Immigration explored by candidates in Lewisham
A survey commissioned by the BBC has revealed that 61 % of Londoners feel not enough is being done to address the issue of immigration.
And 44% believed the public were suffering because of the number of immigrants in the capital.
Many parts of London are defined by their immigrant populations – one of these areas is Lewisham in south-east London. The constituency of Lewisham Deptford also has severe housing problems and widespread poverty. Conservative candidate Gemma Townsend said areas like Lewisham could not sustain high rises of immigration because standards in services like schools, housing and hospital had fallen “well below par”.
She added: “In the past 13 years, Labour has operated an open door policy on immigration, with the UK seeing the largest sustained rise in our history. “I’m still surprised every time I knock on someone’s door and find that despite living here most of their life, they can hardly speak English.”
Ms Townsend said she believed the current government was not doing enough to integrate immigrant communities and teach them about British culture – an idea that the Conservatives are keen to promote.
Joan Roddock, Labour candidate for Lewisham Deptford, said she had brought people together by actively connecting with new and old immigrant communities.
She said: “As soon as a critical mass of immigrants from a particular country builds up locally, they tend to form a community group and contact me about their concerns.
“As a consequence, I have had long term contact with the local Chinese and Vietnamese communities, helping them to access grants and establish self help groups including supplementary schools.
“The same has been true of those more recently arrived from Somalia, Somaliland and Afghanistan. Other groups have organisations not based in Lewisham Deptford but which do contact me from other parts of Lewisham.”
Liberal Democrat candidate Tamora Langley said immigration was a top priority for one in 30 people in Deptford.
She said: “People are frustrated by seeing immigrants placed in council housing when they, or their children, have been on the waiting list for years.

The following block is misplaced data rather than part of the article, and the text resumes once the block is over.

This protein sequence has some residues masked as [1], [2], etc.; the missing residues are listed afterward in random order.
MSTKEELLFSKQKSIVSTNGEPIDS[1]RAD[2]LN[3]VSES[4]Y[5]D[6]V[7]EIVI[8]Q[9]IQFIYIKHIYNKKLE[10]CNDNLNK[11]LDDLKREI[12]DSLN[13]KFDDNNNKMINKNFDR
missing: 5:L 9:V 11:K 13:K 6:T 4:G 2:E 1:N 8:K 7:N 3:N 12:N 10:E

“Particularly in Lewisham Deptford, where the Labour-run council has lost money that should have been ours to spend on upgrading social housing, people feel let down, and some wonder if immigrants are getting a better deal.
“We will build the first new social housing in a generation and review housing allocation policies to make it fairer for those people who have been on the list a long time”.
Restaurants in Chinatown are failing because of a lack of skilled workers
But not everyone thinks tighter restrictions on immigration are a good thing.
Across the river, in two of London’s famous food districts, the topic of immigration is being monitored closely – their industries depend on it for their survival.
Restaurants in Chinatown, central London, and Brick Lane in east London said the trade was suffering because of a crackdown on workers.
Leslie Ng, from London Chinatown Chinese Association, said: “At the moment, it is very difficult to find good skilled workers to carry on the trade, and the quality as a whole now is on a downward trend.”
A number of restaurants in the Brick Lane area are closing because of a shortage of skilled staff.
Yawar Khan from the Federation of Bangladeshi Caterers said businesses needed help from the government to stay afloat.
He said: “A lot of businesses are suffering at the moment due to a shortage of skilled staff and a lot of restaurants are closing and we want the government to help us.”